Ocean County Fair Has Long-Awaited Return

People lined up for family-friendly rides. (Photo by Chris Lundy)

  BERKELEY – The rides. The games. The funnel cakes. Yes, it’s finally back.

  After a two-year hiatus, the Ocean County Fair made its return at its usual location: the Robert J. Miller Airpark on Route 530.

  A healthy crowd was there on Thursday night, the second evening of the fair, to meet farm animals, try their hands at skills, and take in the best the county has to offer.

  Rides lit up the evening sky as hair bands played from the speakers. Smoke from the grills hissed and filled the air with the scent of barbecue. Booths sold clothes, toys, and stuffed animals. Still other booths were there to spread the word about their products or county organizations.

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  Kids could make sand art. For those who wanted to be an art project, they could go to the henna tattoo or face painting booths.

  “We haven’t had it for two years. We didn’t want to see it go away,” said Helen Ferraro, a long-time volunteer with the fair. She became acting Fair Chairperson after the death Jeff Adams a few months ago. Sadly, he did not get to see the fair come back.

Bwana Jim introduces a crowd to a gila monster. (Photo by Chris Lundy)

  The 2020 fair would have been the 73rd year of the fair. The only years they missed were 2020 and 2021.

  “There are some staples that people ask for every year,” she said, like Bwana Jim, the wildlife expert who lets kids get up close and personal with snakes and other critters.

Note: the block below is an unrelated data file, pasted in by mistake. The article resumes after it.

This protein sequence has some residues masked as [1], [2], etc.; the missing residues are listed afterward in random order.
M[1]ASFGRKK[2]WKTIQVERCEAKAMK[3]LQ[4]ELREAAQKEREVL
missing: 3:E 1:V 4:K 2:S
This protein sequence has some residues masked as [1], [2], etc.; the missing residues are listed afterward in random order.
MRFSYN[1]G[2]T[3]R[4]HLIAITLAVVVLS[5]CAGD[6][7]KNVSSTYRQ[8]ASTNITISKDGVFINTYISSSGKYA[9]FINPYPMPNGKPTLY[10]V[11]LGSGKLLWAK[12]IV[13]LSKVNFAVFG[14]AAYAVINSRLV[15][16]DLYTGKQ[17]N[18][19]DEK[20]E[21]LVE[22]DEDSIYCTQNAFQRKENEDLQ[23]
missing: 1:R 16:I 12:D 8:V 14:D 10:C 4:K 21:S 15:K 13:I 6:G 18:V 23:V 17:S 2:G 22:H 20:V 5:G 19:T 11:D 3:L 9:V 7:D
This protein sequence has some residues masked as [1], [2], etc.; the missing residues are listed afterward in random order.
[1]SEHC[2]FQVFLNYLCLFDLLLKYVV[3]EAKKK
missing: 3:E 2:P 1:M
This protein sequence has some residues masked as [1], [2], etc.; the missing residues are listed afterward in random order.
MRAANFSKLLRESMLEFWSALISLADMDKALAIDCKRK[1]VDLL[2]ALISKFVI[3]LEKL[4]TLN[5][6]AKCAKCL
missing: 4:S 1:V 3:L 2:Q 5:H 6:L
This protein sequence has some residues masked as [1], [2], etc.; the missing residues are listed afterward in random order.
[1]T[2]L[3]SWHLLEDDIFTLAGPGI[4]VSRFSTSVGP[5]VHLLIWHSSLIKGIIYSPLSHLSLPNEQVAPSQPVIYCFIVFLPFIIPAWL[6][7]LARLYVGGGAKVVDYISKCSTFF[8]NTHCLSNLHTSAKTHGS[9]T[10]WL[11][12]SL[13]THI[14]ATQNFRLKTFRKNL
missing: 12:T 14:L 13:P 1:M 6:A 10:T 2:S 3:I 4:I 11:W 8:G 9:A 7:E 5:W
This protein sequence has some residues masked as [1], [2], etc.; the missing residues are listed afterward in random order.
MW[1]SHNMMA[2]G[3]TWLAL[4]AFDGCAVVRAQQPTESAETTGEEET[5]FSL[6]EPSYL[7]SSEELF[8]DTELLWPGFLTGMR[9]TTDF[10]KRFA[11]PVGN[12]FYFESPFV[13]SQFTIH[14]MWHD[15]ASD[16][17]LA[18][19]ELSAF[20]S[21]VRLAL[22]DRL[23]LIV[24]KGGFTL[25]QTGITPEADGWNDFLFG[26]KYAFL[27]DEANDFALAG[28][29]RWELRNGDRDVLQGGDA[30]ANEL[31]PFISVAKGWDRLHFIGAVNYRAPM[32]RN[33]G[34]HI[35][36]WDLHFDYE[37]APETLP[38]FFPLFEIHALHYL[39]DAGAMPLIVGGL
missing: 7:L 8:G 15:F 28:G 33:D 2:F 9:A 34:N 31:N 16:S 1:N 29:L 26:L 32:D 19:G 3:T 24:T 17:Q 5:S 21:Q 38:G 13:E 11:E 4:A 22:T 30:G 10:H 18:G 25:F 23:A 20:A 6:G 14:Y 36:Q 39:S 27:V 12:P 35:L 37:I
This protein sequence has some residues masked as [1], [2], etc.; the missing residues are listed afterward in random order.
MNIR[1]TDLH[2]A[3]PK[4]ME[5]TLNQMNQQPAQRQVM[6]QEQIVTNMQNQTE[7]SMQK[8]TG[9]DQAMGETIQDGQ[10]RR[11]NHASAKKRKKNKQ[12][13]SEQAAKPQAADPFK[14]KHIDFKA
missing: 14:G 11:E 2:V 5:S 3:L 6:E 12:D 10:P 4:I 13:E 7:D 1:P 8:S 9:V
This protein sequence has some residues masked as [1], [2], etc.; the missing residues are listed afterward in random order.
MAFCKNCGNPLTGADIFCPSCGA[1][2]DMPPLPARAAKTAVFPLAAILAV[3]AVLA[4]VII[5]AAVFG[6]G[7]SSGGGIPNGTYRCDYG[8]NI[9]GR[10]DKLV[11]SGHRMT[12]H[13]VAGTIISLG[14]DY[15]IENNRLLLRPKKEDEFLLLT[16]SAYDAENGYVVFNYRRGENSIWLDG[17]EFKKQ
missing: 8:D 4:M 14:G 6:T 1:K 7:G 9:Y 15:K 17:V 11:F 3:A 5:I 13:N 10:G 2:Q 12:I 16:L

Even though it still had its familiar feeling, there were some fresh attractions. Hatchet throwing and laser tag hadn’t been done before. There had been dog shows, but this year’s Dynamo Dogs was new. There was a new ride vendor, Campy’s Blue Star Amusements.

  The 4-H was looking forward to being back as well, said Amelia Valente, 4-H Program Associate and Laura Ferrie, 4-H Program Assistant.

  “It’s the capstone to our year. The kids work really hard on their projects and now they can show them off,” Valente said. “It’s a fun time for them to feel proud and accomplished.”

  As a leader in the organization, she said it’s rewarding to have a kid who is shy in September and watch them talk to the public about their pet or craft.

  The fair is a great recruitment tool, as local children see what the group is all about, she said. Whatever interests the child has, 4-H can find some kind of youth development for them. Without the fair, it was hard to meet prospective members.

Plenty of food options are available at the fair. (Photo by Chris Lundy)

  The 4-H tent had a score of projects the kids have been working on all year. Cages and pens contained fowl, rabbits, goats, and more. The air was humid and dense from a very brief rain storm earlier in the day, but there was a nice breath of cool air as you walked past the fans. The presentations were educational as well, teaching people such topics as how to prepare your pets for an emergency evacuation.

  The remaining times for the fair (and some of the entertainment planned) are: 

  Friday: 5 p.m.-11 p.m. Whippoorwill Bluegrass Band; After the Reign

  Saturday: 11 a.m.-11 p.m. Strictly 60s; Jersey Jukebox; Magic of Marco

  Sunday: 11 a.m.-5 p.m. Unlimited ride wristbands available. Cowboy Larry’s Wild West Show

4-H had a number of animals you could see and learn about. (Photo by Chris Lundy)

  The midway will have performances throughout the fair, with times to be announced. Many of them will be there every day, such as Dynamo Dogs, Bwana Jim’s Wildlife Show, Pig Races, Chainsaw carver, pony rides, and the Mermaids Show.